• Does the study provide enough information about the interventions received by the control group - if there is one?

In some studies, the control group may be accessing other types of interventions, which may be having their own effects. Not reporting these makes it difficult to compare the effects of the intervention given to the treatment group compared to what the control group is receiving.

  • Are the participants (and any parents/carers) blind to the intervention? That is, are they unaware of which intervention they received?

(Blinding ensures that the participants (and any parent/carers) do not behave in a particular way because they know which treatment they are receiving, which could alter the results of the study.)

  • Are the assessors blind to the intervention, that is, are they unaware of which intervention the participants received?

(Blinding ensures that the assessors do not make judgements about the success of the intervention based on their beliefs about which participants are receiving which treatments.)

The measures

  • Does the study use widely recognised and relevant outcome measures?

(Using widely recognised and relevant outcome measures ensures that the results are more likely to be valid and that they can be interpreted by other researchers.)

  • Does the study use the same measures before and after the intervention?

(If the study uses different measures before and after it can be difficult to compare the effect of the intervention.)

Statistical analysis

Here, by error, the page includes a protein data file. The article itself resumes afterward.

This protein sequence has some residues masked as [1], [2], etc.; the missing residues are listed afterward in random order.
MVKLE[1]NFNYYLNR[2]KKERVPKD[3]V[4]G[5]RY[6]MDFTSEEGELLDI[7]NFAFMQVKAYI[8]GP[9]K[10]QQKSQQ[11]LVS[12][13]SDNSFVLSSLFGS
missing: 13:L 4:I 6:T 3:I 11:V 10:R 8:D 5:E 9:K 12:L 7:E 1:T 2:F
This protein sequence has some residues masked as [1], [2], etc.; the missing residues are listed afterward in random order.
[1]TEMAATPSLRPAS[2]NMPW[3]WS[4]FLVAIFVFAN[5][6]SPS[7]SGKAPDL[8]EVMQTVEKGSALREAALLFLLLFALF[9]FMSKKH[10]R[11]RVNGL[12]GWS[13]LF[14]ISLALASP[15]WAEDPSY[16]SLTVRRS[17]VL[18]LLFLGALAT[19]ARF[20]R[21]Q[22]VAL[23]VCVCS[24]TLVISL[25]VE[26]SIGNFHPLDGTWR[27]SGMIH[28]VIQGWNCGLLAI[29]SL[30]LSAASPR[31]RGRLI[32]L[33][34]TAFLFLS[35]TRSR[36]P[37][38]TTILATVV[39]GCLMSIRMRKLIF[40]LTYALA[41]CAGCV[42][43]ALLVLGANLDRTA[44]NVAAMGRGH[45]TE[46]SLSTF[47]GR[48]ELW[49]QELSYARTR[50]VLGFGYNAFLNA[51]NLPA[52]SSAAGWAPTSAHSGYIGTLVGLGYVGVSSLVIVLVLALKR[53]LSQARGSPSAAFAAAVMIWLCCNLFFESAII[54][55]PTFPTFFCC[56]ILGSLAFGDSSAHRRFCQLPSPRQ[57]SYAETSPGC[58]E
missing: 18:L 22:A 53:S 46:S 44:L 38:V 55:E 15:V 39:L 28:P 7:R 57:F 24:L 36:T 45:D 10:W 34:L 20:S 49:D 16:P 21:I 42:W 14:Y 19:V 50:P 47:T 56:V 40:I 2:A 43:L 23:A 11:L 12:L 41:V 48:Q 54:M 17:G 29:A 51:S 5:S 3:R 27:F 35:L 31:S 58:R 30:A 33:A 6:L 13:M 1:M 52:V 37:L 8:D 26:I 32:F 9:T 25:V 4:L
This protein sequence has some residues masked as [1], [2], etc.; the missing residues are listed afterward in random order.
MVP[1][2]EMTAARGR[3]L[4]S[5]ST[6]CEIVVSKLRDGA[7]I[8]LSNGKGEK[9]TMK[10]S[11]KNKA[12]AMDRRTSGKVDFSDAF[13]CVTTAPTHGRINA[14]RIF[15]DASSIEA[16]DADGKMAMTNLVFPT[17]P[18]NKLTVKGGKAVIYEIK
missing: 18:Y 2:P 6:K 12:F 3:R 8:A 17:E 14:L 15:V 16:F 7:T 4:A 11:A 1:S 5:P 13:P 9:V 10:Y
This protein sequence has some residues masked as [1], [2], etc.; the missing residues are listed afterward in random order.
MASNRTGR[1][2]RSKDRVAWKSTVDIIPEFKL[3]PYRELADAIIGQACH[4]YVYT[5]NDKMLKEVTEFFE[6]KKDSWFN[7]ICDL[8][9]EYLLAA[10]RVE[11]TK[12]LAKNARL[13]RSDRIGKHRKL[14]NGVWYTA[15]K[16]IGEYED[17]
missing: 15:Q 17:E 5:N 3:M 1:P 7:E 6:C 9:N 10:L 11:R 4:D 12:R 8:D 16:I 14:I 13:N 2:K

• Does the study use statistical techniques that are appropriate to the design of the study?

(Using appropriate and widely-accepted statistical techniques means that any results reported in the study are more likely to be valid and reliable.)

Other questions

The following questions do not necessarily tell you how scientifically rigorous a specific research study is. But they are important questions you may want to ask anyway.

Ethical approval

  • Did the study receive ethical approval from an appropriate agency, such as a university?

(Ethical approval safeguards the rights of participants to be treated as openly and fairly as possible within the research, and to consent fully to taking part.)


  • Does the research team include any autistic people?

(Including autistic people on the research team, rather than just using them as study participants, means that the study is more likely to be of relevance to other autistic people.)

Social validity

  • Is the research study socially valid, that is, is it likely to produce any benefits in the real world?

(Many research studies ask purely theoretical questions that have no practical application to people on the autism spectrum, their parents/ carers or service providers.)

Note 1

There is no general agreement on how many participants is 'enough' for a research study because it depends on so many other factors. So some researchers may believe that three participants is enough - provided they are part of a study that uses a reasonably robust design, such as a multiple baseline design. Other researchers may believe that a minimum of 60 participants is required - provided they are part of a study that uses a very robust design, such as a randomised controlled trial.

Further Information

These questions are taken from 'Choosing Autism Interventions: A Research-Based Guide' which was published in April 2015.

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16 Jun 2022